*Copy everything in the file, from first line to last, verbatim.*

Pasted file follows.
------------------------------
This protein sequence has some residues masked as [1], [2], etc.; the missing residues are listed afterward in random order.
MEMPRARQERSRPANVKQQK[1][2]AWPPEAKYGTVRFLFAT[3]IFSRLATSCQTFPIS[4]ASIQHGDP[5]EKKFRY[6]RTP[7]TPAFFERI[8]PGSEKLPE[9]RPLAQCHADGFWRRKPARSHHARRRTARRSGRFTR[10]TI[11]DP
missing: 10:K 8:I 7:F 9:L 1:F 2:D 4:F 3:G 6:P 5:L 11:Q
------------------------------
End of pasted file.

This protein sequence has some residues masked as [1], [2], etc.; the missing residues are listed afterward in random order.
MEMPRARQERSRPANVKQQK[1][2]AWPPEAKYGTVRFLFAT[3]IFSRLATSCQTFPIS[4]ASIQHGDP[5]EKKFRY[6]RTP[7]TPAFFERI[8]PGSEKLPE[9]RPLAQCHADGFWRRKPARSHHARRRTARRSGRFTR[10]TI[11]DP
missing: 10:K 8:I 7:F 9:L 1:F 2:D 4:F 3:G 6:P 5:L 11:Q